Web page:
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Women in Pigs – Harriet Bartlett

We continue with our series of interviews with inspirational women in the Pig Industry.
Always looking to encourage more people into the field, we’re highlighting female producers, business owners scientists and decision-makers that are shaping a new and progressive pig industry future.

Up next is an interview with Harriet Bartlett, a PhD candidate at the University of Cambridge, who is researching sustainable food systems.

RH: What are you studying?

HB: My undergraduate is in preclinical veterinary medicine (I started my PhD after only completing the first three years), and I am now halfway through my PhD.
I am researching the relationships between the impacts of our livestock systems. We know that to minimise wild species extinctions, we need to farm as little land as possible. This means to meet food demand and protect biodiversity, we need to boost yields! But there are concerns that high yield livestock farming compromises in other ways: compromises in carbon footprints, animal welfare and antibiotic use and resistance. These concerns are not actually well supported by science: there is very little data looking at the relationships between impacts. So, this is what I am focusing on, collecting data so we can make informed decisions about how we farm. I am currently focused on my favourite animal – pigs (!) in the UK and Brazil. I want to identify if and where inevitable compromises exist, and optimal ways of farming for people, the environment and the animals we farm.

RH: What made you want to become a scientist and work in agriculture (and in particular with pigs)?

HB: I originally wanted to be a farm vet! I started vet school, and in my third year, took courses on environmental impacts and sustainability. I learnt about the considerable sustainability challenges and opportunities in livestock production and found my passion! I stopped my veterinary training and pursued a research career trying to fill some of these knowledge gaps.

I chose pigs because they are now the most eaten meat globally (pork accounts for 37% of all meat we eat) and they also have the average highest antibiotic use of all livestock species. Lastly, their production has interesting and changing environmental consequences. Their carbon and land footprints are typically much lower than beef or lamb but can vary quite a bit between farms. This means there is potentially a lot of room for progress, and I want to help to figure out the best ways to move forward.

RH: You are passionate about sustainability, the climate and welfare, how can the pig industry move forward?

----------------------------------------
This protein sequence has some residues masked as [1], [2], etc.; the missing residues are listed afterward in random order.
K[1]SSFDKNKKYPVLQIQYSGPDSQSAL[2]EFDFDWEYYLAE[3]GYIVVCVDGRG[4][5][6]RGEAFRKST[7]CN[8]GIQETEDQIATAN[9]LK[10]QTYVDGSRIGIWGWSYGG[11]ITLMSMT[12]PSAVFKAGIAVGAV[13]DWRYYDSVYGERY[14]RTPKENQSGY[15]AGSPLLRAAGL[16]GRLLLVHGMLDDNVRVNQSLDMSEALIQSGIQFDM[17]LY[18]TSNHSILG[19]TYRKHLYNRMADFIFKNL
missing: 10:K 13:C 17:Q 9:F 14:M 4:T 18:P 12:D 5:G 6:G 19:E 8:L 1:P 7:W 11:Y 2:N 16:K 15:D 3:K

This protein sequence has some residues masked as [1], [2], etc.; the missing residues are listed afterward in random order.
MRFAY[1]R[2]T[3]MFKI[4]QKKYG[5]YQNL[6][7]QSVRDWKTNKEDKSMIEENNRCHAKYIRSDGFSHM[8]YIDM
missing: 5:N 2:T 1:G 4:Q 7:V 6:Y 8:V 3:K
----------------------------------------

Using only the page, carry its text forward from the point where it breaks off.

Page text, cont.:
HB: There are so many options! The major contributors to environmental pig footprints are feed and manure management. Feed footprints can be reduced by improving feed conversion and adjusting feed compositions (especially including more byproducts) and where and how the feed components are produced. In terms of ways to improve welfare: you’ll have to come back to me in a year or so when I have all my data!

RH: As a female scientist specialising in agriculture, how challenging has it been for you?

HB: I work, almost exclusively, with men. A significant challenge for me has been the lack of female role models. In my experience agriculture and especially agricultural research is very male-dominated, especially in senior and leadership positions.
I looked for ways to solve this problem. I applied for and was accepted for the Homeward Bound Programme: a global leadership initiative for women in STEMM (Science, Technology, Engineering, Maths and Medicine), where I gained 100 women role models from across the world, and took part in the largest female expedition to Antarctica!

RH: What advice would you give to other women looking to take the science route into livestock management and agriculture?

HB: Go for it! It is a great area to work in. There is a huge amount of exciting progress happening, and lots of space for more critical work to be done.

As I am not from an agricultural background, I found it hugely beneficial to work on a wide variety of farms in short placements. I gained a lot of insight from really accessible radio shows like Farming Today. I didn’t have a straightforward path to where I am now. I didn’t know what I wanted to do when I left school and took a huge risk leaving vet school early, but I don’t regret it now!

My advice would be to look for topics you love, read, talk to people, and, if you can, get some hands-on experience. This will help you to understand the farming systems you are working with.

RH: What do you hope for the future of British farming and food production in 5 and 10 years?

HB: I hope farmers, scientists, policymakers and other stakeholders work together to identify the most sustainable and ethical ways to move forwards together. I hope that farmers will be rewarded and incentivised to reduce the impacts of their farming practices. And finally, I hope that public knowledge and industry transparency improves so consumers can make informed choices about the products they choose!

Harriet is still collecting data for her PhD, so if you are a pig producer in the UK and are interested in taking part, please email her on [email protected]. All farmers that participate will be anonymised entirely and are offered a breakdown of their impacts compared with other farms, including a full carbon footprint. If you have any questions or would like more information, please don’t hesitate to contact her.

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